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A.I tools like ChatGPT seem to be everywhere, but what happens when you use them to do your work for you and don’t communicate that with your boss?

Let’s find out.

What happened at Sports Illustrated?

According to an investigation by the tech news website Futurism, Sports Illustrated used A.I tools to create content for their website.  

They discovered this by reading through some of the content and finding some weird phrasing like “people with strong financial status are revered and given special advantages everywhere around the world,”.

This is a typical example of using A.I content where generic phrases don’t say anything insightful or noteworthy.

It turns out that they were also using A.I authors with photos from image generator websites. Sports Illustrated initially denied that they were using A.I to help them with their publishing.

They have since fired their CEO Ross Levinsohn.

They are also currently investigating these A.I generated articles internally(which they have since deleted). 

Is A.I Generated Content taking over Online Publishing?

A.I is certainly being used by online publishers big and small since the launch of ChatGPT in November 2022.

Big online publishers like CNET are using A.I as part of the workflow.

If and when we use generative AI to create content, that content will be sourced from our own data, our own previously published work, or carefully fact-checked by a CNET editor to ensure accuracy and appropriately cited sources.

CNET A.I. Policy

They also add that all reviews will feature hands-on product testing by their writers.

From my experience, small publishers are using A.I and many have let go of their freelance writers.

They do that so that they can compete with bigger media companies. Here is a case study of a small publisher getting huge traction using an A.I tool.  

Why it’s important to distinguish between A.I and human-written content

The fact that this caused a scandal is quite interesting to me as many people can’t really tell if what they are reading was created by a tool like ChatGPT or if it was written by a real writer.   

A.I witten content is not at the point where we can use it to replace expert journalists. One of the main problems with A.I content is that the tool often hallucinates, 

What are A.I Hallucinations?

A.I hallucinations are when the A.I tool creates something that is simply untrue. The tools do this as they were designed primarily to create fluent and cohesive text by predicting the next plausible word that might make sense. 

They fundamentally do not “understand” what they are writing about and can therefore create sentences that don’t make sense and can be factually inaccurate.   

Do we need A.I disclosures?

In my opinion, websites that use A.I should say that they are using A.I. One of the reasons for this is because of the tendency to hallucinate as discussed above.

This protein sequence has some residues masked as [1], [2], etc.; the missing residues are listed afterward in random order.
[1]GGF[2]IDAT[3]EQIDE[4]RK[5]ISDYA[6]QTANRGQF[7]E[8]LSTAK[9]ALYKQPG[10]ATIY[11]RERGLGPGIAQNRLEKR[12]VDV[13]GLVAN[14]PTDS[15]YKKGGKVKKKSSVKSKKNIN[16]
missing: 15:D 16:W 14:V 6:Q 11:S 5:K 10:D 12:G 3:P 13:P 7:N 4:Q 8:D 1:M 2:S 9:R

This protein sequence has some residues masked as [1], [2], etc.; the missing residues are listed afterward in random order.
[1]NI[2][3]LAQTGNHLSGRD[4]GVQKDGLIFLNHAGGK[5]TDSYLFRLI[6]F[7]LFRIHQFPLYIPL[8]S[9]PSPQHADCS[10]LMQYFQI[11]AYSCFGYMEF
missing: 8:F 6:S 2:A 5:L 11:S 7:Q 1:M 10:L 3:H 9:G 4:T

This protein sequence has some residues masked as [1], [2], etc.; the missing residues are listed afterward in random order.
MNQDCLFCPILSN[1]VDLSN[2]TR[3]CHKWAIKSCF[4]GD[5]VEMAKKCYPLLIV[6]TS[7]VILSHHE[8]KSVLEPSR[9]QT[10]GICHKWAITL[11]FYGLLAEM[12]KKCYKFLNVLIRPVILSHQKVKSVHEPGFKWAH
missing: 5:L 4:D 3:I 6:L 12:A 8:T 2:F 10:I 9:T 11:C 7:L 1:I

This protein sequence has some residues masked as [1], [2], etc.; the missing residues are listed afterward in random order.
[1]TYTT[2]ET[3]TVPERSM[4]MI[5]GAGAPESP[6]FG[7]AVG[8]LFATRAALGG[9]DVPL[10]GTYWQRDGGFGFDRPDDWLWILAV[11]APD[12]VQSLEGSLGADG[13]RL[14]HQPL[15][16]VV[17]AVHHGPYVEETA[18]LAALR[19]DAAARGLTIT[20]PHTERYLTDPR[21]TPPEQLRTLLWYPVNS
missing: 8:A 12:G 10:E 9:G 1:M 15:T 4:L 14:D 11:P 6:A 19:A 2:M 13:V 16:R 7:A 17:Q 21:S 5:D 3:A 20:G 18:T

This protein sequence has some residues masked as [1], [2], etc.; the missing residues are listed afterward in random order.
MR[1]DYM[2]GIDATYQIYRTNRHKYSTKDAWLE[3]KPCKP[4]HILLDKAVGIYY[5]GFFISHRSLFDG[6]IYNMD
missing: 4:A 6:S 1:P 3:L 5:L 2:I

There are certain situations where A.I can be used to help writers but we need to be vigilant in providing accurate content online.

How do you tell if what you are reading online was written with A.I

The fact that many writers and students are using A.I to produce their work has led to the need for A.I content detectors.

AI detectors use advanced algorithms to spot patterns in texts to tell you if the text was written by A.I or by a human.

Our A.I content detector Winston AI has a 99.98% accuracy rate at detecting A.I content and you can test it out for yourself here.   

The wider implications of an internet with mostly A.I content

A.I is undoubtedly having a huge effect on the online world. 

First, let’s start with the downsides and finish on a positive note.

What’s wrong with a little help from my A.I tool?

Individually, there is nothing wrong with using a tool to help you in your daily life. The problem is when bad actors get their hands on these tools.

Online scams are becoming more prevalent, especially with the rise of voice cloning and deep fakes. 

A.I content is also starting to affect elections as more and more fake content is postent on social media.

How A.I can help almost anybody

Generative A.I has so many use cases that it would be impossible to list them all here. According to, 57% of workers have tried to use ChatGPT to help them with their work.

Learning how to use A.I at work is very important. Here are some tasks that A.I can hep you with:

  • Writing emails
  • Brainstorming 
  • Design
  • Research
  • Content Creation

As you can see using A.I can be very beneficial but you might want to tell your boss first that you are using it unless you want to end up in a story like what happened at Sports Illustrated. 

Conor Monaghan

Conor is an AI expert and English Teacher. He spends his time researching and writing about AI tools to help educators and publishers to become more productive.